How about “B”?  Does such a requirement place an “undue burden” on minorities?  Does it place an undue burden on anyone?

Not really:

[T]he number of people who don’t already have a photo ID is incredibly small. An American University survey in Maryland, Indiana, and Mississippi found that less than one-half of 1 percent of registered voters lacked a government-issued ID, and a 2006 survey of more than 36,000 voters found that only "23 people in the entire sample–less than one-tenth of one percent of reported voters" were unable to vote because of an ID requirement. What about those who don’t have photo IDs? Von Spakovsky notes that "every state that has passed a voter ID law has also ensured that the very small percentage of individuals who do not have a photo ID can easily obtain one for free if they cannot afford one."

If 99.5% of the voting population already has, in its possession, the required from of identification, then the “undue burden” has no foundation in fact. None. 

A recent Rasmussen poll found that 70% of likely US voters favored such measures to ensure the integrity of the voting system.  Given the facts and figures above, their desire seems reasonable measure to accomplish that goal.  The the two myths of the critics, on the other hand, have no validity or credence.   One can only surmise, given these facts, that anyone who clings to those myths has an ulterior motive that has nothing to do with the system’s integrity.  See DoJ for an example.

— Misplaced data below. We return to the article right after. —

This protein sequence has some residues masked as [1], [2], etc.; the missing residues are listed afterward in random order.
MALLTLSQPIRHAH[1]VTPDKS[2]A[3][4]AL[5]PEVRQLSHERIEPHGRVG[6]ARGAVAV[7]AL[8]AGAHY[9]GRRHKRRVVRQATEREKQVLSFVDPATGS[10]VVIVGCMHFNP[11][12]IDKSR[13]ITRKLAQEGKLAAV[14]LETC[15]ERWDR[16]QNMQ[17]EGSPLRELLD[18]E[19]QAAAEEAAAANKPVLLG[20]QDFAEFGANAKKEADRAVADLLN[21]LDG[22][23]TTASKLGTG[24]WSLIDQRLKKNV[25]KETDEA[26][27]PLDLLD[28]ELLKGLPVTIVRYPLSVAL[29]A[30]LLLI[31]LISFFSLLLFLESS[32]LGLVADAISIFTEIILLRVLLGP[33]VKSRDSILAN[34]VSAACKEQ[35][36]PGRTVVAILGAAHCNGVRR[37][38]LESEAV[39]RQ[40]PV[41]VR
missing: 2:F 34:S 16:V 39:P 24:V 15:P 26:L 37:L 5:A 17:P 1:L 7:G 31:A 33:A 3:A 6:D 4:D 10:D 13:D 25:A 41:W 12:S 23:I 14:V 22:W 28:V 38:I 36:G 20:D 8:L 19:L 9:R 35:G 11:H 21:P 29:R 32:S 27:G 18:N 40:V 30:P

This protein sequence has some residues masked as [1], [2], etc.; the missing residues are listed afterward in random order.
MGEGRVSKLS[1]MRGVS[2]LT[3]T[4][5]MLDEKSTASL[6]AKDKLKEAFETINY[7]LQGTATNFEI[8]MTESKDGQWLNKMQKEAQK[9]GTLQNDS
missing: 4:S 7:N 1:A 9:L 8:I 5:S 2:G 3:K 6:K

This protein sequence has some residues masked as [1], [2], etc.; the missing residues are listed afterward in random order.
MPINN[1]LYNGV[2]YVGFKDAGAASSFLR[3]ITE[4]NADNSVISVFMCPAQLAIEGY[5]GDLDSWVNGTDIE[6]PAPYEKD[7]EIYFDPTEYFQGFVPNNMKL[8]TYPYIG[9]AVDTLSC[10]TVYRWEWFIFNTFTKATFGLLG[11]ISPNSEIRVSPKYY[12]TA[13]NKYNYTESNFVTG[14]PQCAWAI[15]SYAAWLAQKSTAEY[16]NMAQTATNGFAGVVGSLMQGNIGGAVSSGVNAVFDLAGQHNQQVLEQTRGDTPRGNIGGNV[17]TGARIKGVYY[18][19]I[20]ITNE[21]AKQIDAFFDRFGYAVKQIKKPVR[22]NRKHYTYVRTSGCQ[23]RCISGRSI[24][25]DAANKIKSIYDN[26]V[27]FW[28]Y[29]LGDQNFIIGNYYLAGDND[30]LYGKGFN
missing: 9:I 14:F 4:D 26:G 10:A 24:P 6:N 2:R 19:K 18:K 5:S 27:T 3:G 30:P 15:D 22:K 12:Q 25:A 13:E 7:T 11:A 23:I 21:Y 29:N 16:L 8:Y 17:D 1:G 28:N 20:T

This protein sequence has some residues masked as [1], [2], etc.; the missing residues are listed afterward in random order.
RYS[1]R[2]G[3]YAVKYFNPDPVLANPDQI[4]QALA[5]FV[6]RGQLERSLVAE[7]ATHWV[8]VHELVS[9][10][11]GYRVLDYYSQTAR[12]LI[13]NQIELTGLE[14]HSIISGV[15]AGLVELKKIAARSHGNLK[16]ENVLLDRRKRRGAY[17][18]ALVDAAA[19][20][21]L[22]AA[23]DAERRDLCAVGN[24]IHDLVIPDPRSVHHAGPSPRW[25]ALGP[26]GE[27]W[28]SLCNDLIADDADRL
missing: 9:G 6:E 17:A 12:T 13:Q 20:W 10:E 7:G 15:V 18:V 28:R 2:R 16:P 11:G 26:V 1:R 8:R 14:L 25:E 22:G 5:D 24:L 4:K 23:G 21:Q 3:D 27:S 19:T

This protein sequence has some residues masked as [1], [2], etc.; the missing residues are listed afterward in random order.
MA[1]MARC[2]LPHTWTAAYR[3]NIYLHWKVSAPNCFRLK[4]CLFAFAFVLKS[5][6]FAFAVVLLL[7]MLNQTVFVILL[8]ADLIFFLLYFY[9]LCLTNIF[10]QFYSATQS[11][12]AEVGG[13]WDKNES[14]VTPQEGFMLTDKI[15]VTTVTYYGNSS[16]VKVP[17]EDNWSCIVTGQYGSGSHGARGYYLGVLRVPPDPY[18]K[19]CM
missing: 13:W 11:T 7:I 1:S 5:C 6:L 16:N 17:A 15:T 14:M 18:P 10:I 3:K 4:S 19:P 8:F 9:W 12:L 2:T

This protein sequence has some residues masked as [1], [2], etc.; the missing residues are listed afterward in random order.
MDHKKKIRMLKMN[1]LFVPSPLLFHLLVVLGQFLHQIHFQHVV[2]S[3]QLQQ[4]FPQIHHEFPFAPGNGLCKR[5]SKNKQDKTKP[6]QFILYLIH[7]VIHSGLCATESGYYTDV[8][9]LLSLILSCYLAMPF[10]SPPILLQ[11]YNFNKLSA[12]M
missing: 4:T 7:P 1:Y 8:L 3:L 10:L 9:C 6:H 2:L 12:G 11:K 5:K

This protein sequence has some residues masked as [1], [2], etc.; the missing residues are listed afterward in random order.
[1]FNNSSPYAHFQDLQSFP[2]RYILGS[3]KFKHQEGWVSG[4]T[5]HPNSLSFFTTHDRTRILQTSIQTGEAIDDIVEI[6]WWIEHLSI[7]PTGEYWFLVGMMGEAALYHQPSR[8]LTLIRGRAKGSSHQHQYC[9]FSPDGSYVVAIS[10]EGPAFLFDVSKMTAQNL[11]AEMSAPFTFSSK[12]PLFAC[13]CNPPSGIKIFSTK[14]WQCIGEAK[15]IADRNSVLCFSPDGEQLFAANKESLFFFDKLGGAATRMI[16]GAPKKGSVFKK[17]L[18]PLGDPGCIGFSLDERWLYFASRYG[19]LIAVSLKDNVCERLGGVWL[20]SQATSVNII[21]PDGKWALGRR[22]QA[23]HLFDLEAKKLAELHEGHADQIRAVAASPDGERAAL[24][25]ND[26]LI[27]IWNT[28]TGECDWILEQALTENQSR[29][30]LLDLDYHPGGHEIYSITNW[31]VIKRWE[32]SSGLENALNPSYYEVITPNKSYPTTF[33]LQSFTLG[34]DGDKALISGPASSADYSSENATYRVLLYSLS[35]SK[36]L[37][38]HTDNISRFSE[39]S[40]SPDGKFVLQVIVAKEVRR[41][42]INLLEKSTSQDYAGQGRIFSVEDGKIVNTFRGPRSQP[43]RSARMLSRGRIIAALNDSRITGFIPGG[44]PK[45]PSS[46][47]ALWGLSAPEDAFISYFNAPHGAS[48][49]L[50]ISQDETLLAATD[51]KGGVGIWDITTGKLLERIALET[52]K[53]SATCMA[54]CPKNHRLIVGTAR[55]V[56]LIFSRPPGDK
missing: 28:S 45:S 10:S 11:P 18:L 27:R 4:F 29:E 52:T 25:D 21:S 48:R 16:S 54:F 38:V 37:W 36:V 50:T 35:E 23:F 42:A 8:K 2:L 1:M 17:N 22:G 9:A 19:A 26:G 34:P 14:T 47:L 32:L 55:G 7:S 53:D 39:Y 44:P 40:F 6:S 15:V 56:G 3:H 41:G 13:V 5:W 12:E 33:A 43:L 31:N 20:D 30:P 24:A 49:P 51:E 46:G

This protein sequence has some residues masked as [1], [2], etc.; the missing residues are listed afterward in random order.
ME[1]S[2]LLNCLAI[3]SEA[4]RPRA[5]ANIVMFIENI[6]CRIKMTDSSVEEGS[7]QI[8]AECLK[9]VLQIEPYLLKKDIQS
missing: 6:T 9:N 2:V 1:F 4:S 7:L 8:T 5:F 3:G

~McQ

Twitter: @McQandO

Economic Statistics for 4 Jan 12

Today’s economic statistical releases:

Factory orders rose 1.8% in November, mainly on aircraft orders. Ex-transportation, orders rose 0.3%.

A short week and seasonal adjustments aside, the MBA reports that mortgage activity declined, as mortgage applications fell by -3.7%. Purchase applications fell  a steep -9.7%, while re-finance apps dropped by -1.9%.

In weekly retail sales, ICSC-Goldman Store Sales rose a strong 1.2% over the last week, and 5.3% over last year. Likewise, Redbook reports a year-over-year same-store sales increase of 4.9%.

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Dale Franks
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China buys stake in US shale gas field

While we dither and delay about fracking and permits and put a critical bit of energy infrastructure on hold (Keystone XL pipeline), China is aggressively pursuing energy assets … even in the US.  The WSJ carries the story (subscription):

China continued its push into the U.S. oil patch, with a state-owned energy company striking a deal to help develop several shale fields in Ohio, Michigan and elsewhere.

China Petrochemical Corp.’s $2.5 billion deal with Devon Energy Corp., announced Tuesday morning, marks the third billion-dollar-plus joint venture that foreign energy firms have signed with U.S. explorers in as many weeks.

Known as Sinopec, China Petrochemical is making its first foray into the U.S. by buying a one-third stake in Devon’s acreage in five emerging fields—four shale plays and one limestone field.